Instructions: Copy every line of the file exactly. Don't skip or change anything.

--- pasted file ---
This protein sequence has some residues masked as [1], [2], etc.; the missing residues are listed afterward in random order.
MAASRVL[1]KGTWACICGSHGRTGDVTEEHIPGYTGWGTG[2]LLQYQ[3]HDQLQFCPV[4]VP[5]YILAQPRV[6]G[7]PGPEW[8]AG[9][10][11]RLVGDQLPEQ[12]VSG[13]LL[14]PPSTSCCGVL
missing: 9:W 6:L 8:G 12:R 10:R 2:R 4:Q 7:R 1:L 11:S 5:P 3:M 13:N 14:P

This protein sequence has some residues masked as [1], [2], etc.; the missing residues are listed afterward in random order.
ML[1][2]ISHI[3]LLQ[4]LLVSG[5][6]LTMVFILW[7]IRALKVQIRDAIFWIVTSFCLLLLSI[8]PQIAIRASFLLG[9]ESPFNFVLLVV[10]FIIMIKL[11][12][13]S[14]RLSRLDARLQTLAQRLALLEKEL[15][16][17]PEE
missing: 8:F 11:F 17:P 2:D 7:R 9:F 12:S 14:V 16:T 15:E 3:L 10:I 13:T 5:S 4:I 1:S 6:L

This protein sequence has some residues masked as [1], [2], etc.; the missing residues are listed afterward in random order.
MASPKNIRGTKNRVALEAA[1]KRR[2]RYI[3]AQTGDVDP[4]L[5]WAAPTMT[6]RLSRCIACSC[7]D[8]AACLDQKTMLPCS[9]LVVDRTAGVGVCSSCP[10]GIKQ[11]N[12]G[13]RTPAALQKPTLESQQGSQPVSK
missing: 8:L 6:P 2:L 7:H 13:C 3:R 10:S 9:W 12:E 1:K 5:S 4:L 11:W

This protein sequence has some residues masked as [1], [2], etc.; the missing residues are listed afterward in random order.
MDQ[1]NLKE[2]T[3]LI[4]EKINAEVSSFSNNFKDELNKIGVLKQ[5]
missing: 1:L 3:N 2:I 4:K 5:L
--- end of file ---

This protein sequence has some residues masked as [1], [2], etc.; the missing residues are listed afterward in random order.
MAASRVL[1]KGTWACICGSHGRTGDVTEEHIPGYTGWGTG[2]LLQYQ[3]HDQLQFCPV[4]VP[5]YILAQPRV[6]G[7]PGPEW[8]AG[9][10][11]RLVGDQLPEQ[12]VSG[13]LL[14]PPSTSCCGVL
missing: 9:W 6:L 8:G 12:R 10:R 2:R 4:Q 7:R 1:L 11:S 5:P 3:M 13:N 14:P

This protein sequence has some residues masked as [1], [2], etc.; the missing residues are listed afterward in random order.
ML[1][2]ISHI[3]LLQ[4]LLVSG[5][6]LTMVFILW[7]IRALKVQIRDAIFWIVTSFCLLLLSI[8]PQIAIRASFLLG[9]ESPFNFVLLVV[10]FIIMIKL[11][12][13]S[14]RLSRLDARLQTLAQRLALLEKEL[15][16][17]PEE
missing: 8:F 11:F 17:P 2:D 7:R 9:F 12:S 14:V 16:T 15:E 3:L 10:I 13:T 5:S 4:I 1:S 6:L

This protein sequence has some residues masked as [1], [2], etc.; the missing residues are listed afterward in random order.
MASPKNIRGTKNRVALEAA[1]KRR[2]RYI[3]AQTGDVDP[4]L[5]WAAPTMT[6]RLSRCIACSC[7]D[8]AACLDQKTMLPCS[9]LVVDRTAGVGVCSSCP[10]GIKQ[11]N[12]G[13]RTPAALQKPTLESQQGSQPVSK
missing: 8:L 6:P 2:L 7:H 13:C 3:R 10:S 9:W 12:E 1:K 5:S 4:L 11:W

This protein sequence has some residues masked as [1], [2], etc.; the missing residues are listed afterward in random order.
MDQ[1]NLKE[2]T[3]LI[4]EKINAEVSSFSNNFKDELNKIGVLKQ[5]
missing: 1:L 3:N 2:I 4:K 5:L